Chess Program

Why Chess

Chess is an ancient game. It was originated in northern India some 1500 years ago and gradually spread throughout the world. The first ever world chess championship was held in the United States in 1886. Chess is a contest of two opposing minds. Each game starts on equal ground between the two sides, with each side taking turns to move. To win a chess game, one side has to seek an advantage from superior strategy, until either the opposing side makes a fatal mistake, or the accumulated advantage overwhelms the opponent. Chess doesn’t require sophisticated equipment or facilities. People of any age, from young children to seniors, can face each other and offer their mind in the art of battle. Accumulated volumes of research have demonstrated the significant benefits of playing chess on realizing a child’s true mental potential, improving logical reasoning capabilities, and sustaining concentration. In the modern era, where many parents face the problem of online gaming, chess offers a compelling alternative. Instead of modern gaming’s focus on fast reflexes, cursor precision, and coordination, chess can be played on a deeper, more intellectual level. Playing chess requires deep thinking, analysis and judgment. To build a solid foundation, beginning players are taught to recognize patterns and negotiate their memory through known paths. Thinking in chess terms benefits sophisticated reasoning, serving as the building block to real-world decision making. At the same time, the exercise gradually expands the brain’s memorization capacity. There is no right path, except for the one that you choose. Chess players are taught to create worlds inside their brains, where strategies and calculations work in relative harmony. No matter how much experience a player has, chess is the mind’s nearest gym.

Instructor Information

Mr. L is an experienced chess instructor with a peak tournament rating of USCF 1632 (class B). As a young chess protégé, he was on the age-group national top 100 list for three years. He finished the 8th place in 2006 National Youth Action Chess Championship and 15th place in 2006 National Scholastic k-12 / Collegiate Championship. Mr. L has participated in more than 100 national, state, and local level chess tournaments. He knows how it feels and what it takes to become a powerful young chess player. His expertise is to bring students into the magical chess world and teach them the observation, concentration, and strategic thinking that are so vital to the success of not only in chess but also in life.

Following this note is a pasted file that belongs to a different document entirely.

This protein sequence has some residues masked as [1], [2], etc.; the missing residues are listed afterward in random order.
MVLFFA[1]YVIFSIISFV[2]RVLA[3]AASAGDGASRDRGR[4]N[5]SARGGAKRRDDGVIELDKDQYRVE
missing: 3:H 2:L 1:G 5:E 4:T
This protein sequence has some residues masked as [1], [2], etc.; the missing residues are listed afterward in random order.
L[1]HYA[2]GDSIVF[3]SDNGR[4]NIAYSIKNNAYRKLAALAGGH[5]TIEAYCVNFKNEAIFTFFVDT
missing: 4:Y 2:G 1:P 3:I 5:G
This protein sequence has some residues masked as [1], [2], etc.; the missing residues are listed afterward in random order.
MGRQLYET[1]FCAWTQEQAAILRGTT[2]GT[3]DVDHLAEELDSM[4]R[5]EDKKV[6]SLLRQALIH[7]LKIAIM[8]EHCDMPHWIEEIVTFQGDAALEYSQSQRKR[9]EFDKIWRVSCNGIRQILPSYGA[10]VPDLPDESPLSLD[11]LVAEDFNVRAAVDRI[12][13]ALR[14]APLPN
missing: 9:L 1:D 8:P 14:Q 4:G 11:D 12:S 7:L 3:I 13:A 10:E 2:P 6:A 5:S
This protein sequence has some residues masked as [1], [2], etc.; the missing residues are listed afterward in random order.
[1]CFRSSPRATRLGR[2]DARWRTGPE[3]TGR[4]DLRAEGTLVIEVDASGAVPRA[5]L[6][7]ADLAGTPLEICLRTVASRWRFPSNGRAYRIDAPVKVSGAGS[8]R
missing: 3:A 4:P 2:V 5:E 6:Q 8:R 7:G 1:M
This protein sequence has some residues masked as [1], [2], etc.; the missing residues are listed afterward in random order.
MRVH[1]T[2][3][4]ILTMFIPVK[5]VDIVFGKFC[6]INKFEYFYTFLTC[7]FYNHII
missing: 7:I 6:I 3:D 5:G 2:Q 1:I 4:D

Teaching Philosophy

Mr. L believes in the power of interactive problem solving and active learning. There are no long lectures. Students learn chess by solving carefully selected chess puzzles and getting feedback from reviewing their chess games. Mr. L expects sustained effort from students to memorize known chess patterns and play chess at home.

Course Information

Three level of courses are offered

  • Chess I

This course is for students who have none or very limited exposure to the game of chess. It’ll introduce chess pieces, equipment, rules, and basic concepts of the game. Students will acquire enough knowledge to play chess at an elementary level and compete against their peers in USCF rated chess tournaments.

  • Chess II

This course is for students who are ready to participate USCF rated chess tournaments or have already obtained a rating of up to 1000. Students will learn to play chess adequately and gain a moderate understanding of the game.

  • Chess III

This course is for students who are rated between 1000 and 1400. Students will be taught to recognize and memorize patterns, create their own style, and recognize strategies. They are expected to devote significant time to study chess in order to keep up with the accelerated curriculum.

Pre-Requisite

There is no pre-requisite. Completely new students will start in Chess I. Students can move into a higher level with Mr. L’s consent.